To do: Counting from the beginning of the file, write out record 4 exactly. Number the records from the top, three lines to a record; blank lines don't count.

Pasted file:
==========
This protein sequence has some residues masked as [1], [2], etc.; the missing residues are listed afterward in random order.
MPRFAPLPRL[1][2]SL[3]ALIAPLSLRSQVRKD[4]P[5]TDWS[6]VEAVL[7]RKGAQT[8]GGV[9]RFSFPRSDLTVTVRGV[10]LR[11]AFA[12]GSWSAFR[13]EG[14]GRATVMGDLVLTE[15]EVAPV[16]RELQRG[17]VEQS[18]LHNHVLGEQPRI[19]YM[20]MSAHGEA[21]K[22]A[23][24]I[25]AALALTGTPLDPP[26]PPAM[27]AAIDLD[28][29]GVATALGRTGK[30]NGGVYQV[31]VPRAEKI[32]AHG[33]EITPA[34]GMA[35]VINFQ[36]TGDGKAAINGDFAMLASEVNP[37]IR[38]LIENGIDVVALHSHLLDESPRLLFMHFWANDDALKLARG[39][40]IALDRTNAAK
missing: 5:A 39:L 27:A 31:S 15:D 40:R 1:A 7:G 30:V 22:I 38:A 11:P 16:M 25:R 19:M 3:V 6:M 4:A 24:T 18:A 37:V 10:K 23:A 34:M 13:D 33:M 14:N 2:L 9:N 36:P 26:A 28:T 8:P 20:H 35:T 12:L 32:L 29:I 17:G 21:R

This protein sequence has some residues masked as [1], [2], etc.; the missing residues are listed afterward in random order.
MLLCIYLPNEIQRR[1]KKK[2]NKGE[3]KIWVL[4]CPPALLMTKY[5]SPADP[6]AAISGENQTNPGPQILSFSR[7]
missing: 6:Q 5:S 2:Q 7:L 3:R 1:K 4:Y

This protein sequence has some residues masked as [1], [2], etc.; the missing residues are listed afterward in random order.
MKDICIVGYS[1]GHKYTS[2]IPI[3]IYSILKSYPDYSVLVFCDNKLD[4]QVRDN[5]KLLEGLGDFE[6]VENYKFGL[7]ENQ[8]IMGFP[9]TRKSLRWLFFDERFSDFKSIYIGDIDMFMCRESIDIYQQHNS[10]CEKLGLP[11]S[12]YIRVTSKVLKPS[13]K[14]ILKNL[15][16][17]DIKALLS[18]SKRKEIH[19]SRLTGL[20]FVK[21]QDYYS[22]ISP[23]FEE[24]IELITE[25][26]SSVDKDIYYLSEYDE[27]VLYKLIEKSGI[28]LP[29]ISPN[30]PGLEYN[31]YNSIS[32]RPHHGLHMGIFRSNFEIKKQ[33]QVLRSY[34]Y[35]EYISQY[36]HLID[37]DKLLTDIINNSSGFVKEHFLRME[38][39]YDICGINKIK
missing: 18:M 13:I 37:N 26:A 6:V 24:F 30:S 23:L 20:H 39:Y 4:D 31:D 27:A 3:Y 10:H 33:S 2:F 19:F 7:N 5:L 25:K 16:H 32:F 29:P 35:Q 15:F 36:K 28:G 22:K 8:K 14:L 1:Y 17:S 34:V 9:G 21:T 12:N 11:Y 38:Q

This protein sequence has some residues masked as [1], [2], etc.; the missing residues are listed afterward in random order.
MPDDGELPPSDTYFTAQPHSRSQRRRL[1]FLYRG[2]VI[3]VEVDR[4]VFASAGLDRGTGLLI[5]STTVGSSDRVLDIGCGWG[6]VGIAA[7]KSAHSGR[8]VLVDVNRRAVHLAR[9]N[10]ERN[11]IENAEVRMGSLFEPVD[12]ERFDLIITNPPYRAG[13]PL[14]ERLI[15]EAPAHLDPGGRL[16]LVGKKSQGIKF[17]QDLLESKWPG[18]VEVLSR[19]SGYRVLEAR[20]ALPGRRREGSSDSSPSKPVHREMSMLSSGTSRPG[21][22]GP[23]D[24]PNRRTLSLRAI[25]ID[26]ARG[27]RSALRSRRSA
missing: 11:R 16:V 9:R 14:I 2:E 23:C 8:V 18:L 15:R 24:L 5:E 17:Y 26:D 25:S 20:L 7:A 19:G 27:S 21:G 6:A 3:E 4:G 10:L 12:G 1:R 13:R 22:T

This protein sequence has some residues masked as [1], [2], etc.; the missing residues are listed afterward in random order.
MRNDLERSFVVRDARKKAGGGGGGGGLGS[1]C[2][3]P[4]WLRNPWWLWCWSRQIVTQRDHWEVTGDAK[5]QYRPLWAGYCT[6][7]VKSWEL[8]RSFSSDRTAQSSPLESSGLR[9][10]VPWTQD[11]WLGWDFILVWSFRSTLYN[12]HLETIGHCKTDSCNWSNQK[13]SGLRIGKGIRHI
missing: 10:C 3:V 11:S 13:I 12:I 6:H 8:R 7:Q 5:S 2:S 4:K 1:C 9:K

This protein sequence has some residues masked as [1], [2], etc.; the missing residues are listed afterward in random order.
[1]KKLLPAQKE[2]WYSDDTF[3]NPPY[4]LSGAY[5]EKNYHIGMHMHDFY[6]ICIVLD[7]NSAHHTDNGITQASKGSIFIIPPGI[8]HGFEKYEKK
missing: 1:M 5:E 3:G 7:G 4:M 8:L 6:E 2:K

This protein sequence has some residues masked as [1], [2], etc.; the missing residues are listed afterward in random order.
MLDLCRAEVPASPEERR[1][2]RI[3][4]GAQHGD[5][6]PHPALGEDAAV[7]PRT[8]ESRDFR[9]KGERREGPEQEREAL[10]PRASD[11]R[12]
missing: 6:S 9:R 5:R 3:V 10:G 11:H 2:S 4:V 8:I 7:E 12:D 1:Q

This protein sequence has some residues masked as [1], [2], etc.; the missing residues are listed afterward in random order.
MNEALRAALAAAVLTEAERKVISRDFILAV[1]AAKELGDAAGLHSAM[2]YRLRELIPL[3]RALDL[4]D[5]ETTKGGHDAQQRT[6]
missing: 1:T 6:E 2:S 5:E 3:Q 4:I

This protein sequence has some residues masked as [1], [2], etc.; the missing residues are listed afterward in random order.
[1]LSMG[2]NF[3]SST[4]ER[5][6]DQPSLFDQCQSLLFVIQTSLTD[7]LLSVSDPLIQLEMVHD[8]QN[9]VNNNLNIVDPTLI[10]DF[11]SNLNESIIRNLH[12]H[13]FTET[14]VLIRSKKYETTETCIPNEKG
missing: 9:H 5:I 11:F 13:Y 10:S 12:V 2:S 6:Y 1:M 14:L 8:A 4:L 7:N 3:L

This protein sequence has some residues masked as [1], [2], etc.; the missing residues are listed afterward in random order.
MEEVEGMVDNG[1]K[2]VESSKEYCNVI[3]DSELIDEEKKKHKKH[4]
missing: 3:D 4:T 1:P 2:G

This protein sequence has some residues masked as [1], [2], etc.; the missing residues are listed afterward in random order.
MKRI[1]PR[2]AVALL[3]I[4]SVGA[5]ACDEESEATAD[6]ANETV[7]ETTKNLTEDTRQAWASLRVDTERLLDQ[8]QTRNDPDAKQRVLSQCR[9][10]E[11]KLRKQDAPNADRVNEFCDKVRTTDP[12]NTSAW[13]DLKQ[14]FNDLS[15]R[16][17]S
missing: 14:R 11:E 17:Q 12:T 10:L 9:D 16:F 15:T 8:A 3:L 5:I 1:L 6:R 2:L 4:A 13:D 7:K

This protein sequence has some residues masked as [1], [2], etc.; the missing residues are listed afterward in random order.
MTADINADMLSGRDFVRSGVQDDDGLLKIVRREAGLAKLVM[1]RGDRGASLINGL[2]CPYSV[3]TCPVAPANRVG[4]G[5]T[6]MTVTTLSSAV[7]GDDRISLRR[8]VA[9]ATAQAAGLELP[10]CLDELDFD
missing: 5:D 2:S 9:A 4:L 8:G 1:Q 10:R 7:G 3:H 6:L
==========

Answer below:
This protein sequence has some residues masked as [1], [2], etc.; the missing residues are listed afterward in random order.
MPDDGELPPSDTYFTAQPHSRSQRRRL[1]FLYRG[2]VI[3]VEVDR[4]VFASAGLDRGTGLLI[5]STTVGSSDRVLDIGCGWG[6]VGIAA[7]KSAHSGR[8]VLVDVNRRAVHLAR[9]N[10]ERN[11]IENAEVRMGSLFEPVD[12]ERFDLIITNPPYRAG[13]PL[14]ERLI[15]EAPAHLDPGGRL[16]LVGKKSQGIKF[17]QDLLESKWPG[18]VEVLSR[19]SGYRVLEAR[20]ALPGRRREGSSDSSPSKPVHREMSMLSSGTSRPG[21][22]GP[23]D[24]PNRRTLSLRAI[25]ID[26]ARG[27]RSALRSRRSA
missing: 11:R 16:V 9:R 14:I 2:E 23:C 8:V 18:L 15:R 24:L 5:E 17:Y 26:D 25:S 20:L 7:A 19:G 27:S 21:G 6:A 3:E 4:G 10:L 12:G 1:R 13:R 22:T